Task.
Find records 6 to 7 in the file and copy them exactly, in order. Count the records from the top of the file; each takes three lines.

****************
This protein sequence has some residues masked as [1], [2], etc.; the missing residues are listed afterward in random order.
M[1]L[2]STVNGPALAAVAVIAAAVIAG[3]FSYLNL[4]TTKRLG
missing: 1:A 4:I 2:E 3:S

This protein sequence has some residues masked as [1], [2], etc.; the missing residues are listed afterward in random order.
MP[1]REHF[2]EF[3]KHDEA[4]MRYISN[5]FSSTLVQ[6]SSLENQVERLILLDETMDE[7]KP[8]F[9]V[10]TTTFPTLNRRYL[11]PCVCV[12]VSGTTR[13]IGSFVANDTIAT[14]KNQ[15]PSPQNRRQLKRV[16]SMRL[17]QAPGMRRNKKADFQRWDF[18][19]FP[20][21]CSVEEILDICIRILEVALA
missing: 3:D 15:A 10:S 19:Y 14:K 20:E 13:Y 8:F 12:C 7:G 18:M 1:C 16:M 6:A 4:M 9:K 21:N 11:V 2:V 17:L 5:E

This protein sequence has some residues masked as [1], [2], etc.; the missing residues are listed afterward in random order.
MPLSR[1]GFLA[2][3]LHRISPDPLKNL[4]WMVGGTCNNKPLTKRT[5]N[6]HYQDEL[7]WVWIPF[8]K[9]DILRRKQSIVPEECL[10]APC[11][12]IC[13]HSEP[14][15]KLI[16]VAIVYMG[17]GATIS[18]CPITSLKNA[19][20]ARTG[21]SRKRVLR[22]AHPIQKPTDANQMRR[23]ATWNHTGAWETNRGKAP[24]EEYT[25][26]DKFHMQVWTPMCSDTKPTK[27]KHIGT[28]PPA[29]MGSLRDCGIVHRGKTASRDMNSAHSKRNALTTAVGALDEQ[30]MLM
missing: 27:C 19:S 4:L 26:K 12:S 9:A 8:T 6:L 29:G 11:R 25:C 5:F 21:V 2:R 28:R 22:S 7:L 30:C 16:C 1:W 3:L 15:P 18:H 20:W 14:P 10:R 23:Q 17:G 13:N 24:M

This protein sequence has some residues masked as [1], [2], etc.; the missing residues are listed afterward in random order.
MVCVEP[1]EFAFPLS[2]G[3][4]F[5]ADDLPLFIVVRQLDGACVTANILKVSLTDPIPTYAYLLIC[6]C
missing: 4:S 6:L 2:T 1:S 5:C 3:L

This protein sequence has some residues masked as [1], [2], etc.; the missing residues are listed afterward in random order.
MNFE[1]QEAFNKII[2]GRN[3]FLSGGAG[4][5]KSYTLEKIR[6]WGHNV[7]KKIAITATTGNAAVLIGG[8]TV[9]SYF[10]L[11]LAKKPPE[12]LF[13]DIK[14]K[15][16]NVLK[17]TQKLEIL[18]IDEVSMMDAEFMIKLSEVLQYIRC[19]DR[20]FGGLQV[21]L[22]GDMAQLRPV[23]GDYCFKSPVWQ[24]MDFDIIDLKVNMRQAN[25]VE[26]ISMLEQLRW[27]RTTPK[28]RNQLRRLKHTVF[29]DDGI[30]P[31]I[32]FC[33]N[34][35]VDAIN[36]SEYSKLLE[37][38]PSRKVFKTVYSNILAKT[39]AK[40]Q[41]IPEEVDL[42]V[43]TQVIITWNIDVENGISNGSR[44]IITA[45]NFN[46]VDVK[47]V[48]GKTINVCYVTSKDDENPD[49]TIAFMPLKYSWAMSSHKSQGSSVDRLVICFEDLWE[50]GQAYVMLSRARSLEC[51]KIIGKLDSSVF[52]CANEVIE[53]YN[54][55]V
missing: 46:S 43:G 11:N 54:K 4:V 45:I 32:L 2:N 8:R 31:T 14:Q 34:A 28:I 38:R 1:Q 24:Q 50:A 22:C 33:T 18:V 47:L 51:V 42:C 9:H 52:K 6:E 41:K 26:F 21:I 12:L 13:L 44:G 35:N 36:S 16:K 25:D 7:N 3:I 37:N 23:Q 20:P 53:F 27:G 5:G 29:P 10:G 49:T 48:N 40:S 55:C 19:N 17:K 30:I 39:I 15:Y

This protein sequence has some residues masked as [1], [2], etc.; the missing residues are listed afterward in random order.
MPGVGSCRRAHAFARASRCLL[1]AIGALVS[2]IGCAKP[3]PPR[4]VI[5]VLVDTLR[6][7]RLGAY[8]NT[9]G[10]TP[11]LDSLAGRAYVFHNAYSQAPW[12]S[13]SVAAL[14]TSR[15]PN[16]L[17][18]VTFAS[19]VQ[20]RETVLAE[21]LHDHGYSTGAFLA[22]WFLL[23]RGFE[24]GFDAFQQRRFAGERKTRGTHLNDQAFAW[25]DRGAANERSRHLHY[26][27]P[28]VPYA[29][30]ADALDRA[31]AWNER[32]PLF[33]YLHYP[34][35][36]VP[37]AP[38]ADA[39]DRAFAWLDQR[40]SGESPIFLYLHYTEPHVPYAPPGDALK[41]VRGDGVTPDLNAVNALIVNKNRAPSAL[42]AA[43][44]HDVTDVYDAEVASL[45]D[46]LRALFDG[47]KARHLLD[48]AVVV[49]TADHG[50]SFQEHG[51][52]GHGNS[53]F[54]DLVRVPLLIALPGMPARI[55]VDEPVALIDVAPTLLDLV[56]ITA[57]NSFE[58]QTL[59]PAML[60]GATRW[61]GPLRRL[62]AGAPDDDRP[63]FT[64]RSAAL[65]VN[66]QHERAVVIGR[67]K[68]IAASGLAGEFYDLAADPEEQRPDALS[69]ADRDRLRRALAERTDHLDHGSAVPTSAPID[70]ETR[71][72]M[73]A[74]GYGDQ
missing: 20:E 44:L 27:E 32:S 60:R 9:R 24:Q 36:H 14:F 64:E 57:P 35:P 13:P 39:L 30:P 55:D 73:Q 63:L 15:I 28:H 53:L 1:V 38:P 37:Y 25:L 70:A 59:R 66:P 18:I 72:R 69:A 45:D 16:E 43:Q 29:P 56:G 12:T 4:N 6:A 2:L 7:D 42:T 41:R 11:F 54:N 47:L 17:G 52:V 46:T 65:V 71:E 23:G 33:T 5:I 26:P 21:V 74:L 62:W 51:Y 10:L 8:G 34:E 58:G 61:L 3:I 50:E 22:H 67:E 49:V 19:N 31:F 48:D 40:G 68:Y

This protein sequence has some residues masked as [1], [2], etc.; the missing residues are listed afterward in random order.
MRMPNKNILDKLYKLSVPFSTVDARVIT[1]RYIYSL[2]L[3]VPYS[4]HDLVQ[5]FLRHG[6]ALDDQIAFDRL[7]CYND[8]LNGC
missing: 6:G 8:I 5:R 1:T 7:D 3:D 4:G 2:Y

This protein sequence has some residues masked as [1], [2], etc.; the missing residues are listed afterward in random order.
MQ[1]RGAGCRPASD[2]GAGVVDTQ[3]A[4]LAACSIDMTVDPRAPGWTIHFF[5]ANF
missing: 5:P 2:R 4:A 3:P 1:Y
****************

This protein sequence has some residues masked as [1], [2], etc.; the missing residues are listed afterward in random order.
MPGVGSCRRAHAFARASRCLL[1]AIGALVS[2]IGCAKP[3]PPR[4]VI[5]VLVDTLR[6][7]RLGAY[8]NT[9]G[10]TP[11]LDSLAGRAYVFHNAYSQAPW[12]S[13]SVAAL[14]TSR[15]PN[16]L[17][18]VTFAS[19]VQ[20]RETVLAE[21]LHDHGYSTGAFLA[22]WFLL[23]RGFE[24]GFDAFQQRRFAGERKTRGTHLNDQAFAW[25]DRGAANERSRHLHY[26][27]P[28]VPYA[29][30]ADALDRA[31]AWNER[32]PLF[33]YLHYP[34][35][36]VP[37]AP[38]ADA[39]DRAFAWLDQR[40]SGESPIFLYLHYTEPHVPYAPPGDALK[41]VRGDGVTPDLNAVNALIVNKNRAPSAL[42]AA[43][44]HDVTDVYDAEVASL[45]D[46]LRALFDG[47]KARHLLD[48]AVVV[49]TADHG[50]SFQEHG[51][52]GHGNS[53]F[54]DLVRVPLLIALPGMPARI[55]VDEPVALIDVAPTLLDLV[56]ITA[57]NSFE[58]QTL[59]PAML[60]GATRW[61]GPLRRL[62]AGAPDDDRP[63]FT[64]RSAAL[65]VN[66]QHERAVVIGR[67]K[68]IAASGLAGEFYDLAADPEEQRPDALS[69]ADRDRLRRALAERTDHLDHGSAVPTSAPID[70]ETR[71][72]M[73]A[74]GYGDQ
missing: 20:E 44:L 27:E 32:S 60:R 9:R 24:Q 36:H 14:F 64:E 57:P 35:P 13:P 39:L 30:P 55:D 73:Q 63:L 15:I 28:H 53:L 1:V 38:P 37:Y 25:L 70:A 59:R 66:P 18:I 72:R 69:A 45:D 16:E 43:Q 29:P 56:G 12:T 4:N 6:A 2:L 7:D 42:T 41:R 11:F 54:N 47:L 17:G 52:V 46:T 65:V 71:E 23:G 33:T 5:I 26:P 21:V 74:L 62:W 51:Y 10:L 8:G 34:E 58:G 61:L 3:I 50:E 22:H 67:E 49:V 19:N 31:F 48:D 40:G 68:Y

This protein sequence has some residues masked as [1], [2], etc.; the missing residues are listed afterward in random order.
MRMPNKNILDKLYKLSVPFSTVDARVIT[1]RYIYSL[2]L[3]VPYS[4]HDLVQ[5]FLRHG[6]ALDDQIAFDRL[7]CYND[8]LNGC
missing: 6:G 8:I 5:R 1:T 7:D 3:D 4:G 2:Y